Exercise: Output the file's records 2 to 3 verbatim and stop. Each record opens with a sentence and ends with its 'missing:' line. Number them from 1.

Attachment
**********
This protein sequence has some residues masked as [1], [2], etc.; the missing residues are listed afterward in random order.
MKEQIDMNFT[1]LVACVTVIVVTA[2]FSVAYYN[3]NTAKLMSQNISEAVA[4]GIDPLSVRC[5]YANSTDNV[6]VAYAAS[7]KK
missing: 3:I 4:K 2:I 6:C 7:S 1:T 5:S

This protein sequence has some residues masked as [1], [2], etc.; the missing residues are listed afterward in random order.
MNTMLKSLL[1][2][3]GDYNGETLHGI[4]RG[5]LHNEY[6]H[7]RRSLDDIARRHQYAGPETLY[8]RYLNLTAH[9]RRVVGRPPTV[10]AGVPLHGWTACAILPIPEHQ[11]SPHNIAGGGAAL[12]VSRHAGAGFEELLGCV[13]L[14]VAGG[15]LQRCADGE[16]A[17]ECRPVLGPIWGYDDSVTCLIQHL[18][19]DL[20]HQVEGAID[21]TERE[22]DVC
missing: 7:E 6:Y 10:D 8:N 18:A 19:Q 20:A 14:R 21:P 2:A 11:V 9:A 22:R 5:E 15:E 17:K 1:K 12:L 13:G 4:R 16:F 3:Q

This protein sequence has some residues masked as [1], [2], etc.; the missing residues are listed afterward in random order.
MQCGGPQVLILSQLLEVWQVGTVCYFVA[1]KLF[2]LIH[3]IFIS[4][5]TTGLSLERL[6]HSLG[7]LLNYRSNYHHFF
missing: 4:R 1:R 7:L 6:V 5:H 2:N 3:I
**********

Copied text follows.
This protein sequence has some residues masked as [1], [2], etc.; the missing residues are listed afterward in random order.
MNTMLKSLL[1][2][3]GDYNGETLHGI[4]RG[5]LHNEY[6]H[7]RRSLDDIARRHQYAGPETLY[8]RYLNLTAH[9]RRVVGRPPTV[10]AGVPLHGWTACAILPIPEHQ[11]SPHNIAGGGAAL[12]VSRHAGAGFEELLGCV[13]L[14]VAGG[15]LQRCADGE[16]A[17]ECRPVLGPIWGYDDSVTCLIQHL[18][19]DL[20]HQVEGAID[21]TERE[22]DVC
missing: 7:E 6:Y 10:D 8:N 18:A 19:Q 20:A 14:R 21:P 2:A 11:V 9:A 22:R 5:E 15:E 17:K 1:K 12:L 13:G 4:R 16:F 3:Q

This protein sequence has some residues masked as [1], [2], etc.; the missing residues are listed afterward in random order.
MQCGGPQVLILSQLLEVWQVGTVCYFVA[1]KLF[2]LIH[3]IFIS[4][5]TTGLSLERL[6]HSLG[7]LLNYRSNYHHFF
missing: 4:R 1:R 7:L 6:V 5:H 2:N 3:I